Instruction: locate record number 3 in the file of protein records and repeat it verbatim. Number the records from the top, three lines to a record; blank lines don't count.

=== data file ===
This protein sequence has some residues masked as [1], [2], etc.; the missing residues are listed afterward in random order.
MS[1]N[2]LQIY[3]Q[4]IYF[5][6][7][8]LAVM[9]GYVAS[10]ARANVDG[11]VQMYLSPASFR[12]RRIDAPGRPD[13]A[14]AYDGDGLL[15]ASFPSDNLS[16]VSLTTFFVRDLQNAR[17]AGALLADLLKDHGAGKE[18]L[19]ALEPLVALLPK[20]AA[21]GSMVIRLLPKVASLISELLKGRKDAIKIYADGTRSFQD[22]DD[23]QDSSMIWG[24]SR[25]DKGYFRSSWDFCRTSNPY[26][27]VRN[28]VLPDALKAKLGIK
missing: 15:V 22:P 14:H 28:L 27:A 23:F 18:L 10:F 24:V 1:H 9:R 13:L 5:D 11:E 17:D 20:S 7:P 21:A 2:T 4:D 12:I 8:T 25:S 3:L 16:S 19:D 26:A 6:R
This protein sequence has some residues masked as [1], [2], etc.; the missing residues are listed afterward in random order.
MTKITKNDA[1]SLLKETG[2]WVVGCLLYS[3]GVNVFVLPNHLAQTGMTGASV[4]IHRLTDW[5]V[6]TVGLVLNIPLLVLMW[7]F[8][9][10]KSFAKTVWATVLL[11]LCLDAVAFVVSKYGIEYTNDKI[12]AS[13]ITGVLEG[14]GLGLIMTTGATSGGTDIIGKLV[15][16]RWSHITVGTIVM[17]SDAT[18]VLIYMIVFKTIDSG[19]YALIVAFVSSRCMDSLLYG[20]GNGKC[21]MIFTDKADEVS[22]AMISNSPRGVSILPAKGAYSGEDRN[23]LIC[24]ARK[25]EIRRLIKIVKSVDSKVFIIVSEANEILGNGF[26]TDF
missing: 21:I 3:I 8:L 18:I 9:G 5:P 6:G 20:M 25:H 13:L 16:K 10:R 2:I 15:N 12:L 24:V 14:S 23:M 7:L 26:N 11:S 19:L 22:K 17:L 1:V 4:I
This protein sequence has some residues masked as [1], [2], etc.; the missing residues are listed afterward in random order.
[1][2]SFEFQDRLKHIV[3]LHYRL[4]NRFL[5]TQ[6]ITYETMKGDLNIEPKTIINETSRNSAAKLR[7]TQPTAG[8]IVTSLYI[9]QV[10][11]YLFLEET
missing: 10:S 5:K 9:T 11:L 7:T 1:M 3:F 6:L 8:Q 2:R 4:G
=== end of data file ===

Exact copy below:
This protein sequence has some residues masked as [1], [2], etc.; the missing residues are listed afterward in random order.
[1][2]SFEFQDRLKHIV[3]LHYRL[4]NRFL[5]TQ[6]ITYETMKGDLNIEPKTIINETSRNSAAKLR[7]TQPTAG[8]IVTSLYI[9]QV[10][11]YLFLEET
missing: 10:S 5:K 9:T 11:L 7:T 1:M 3:F 6:L 8:Q 2:R 4:G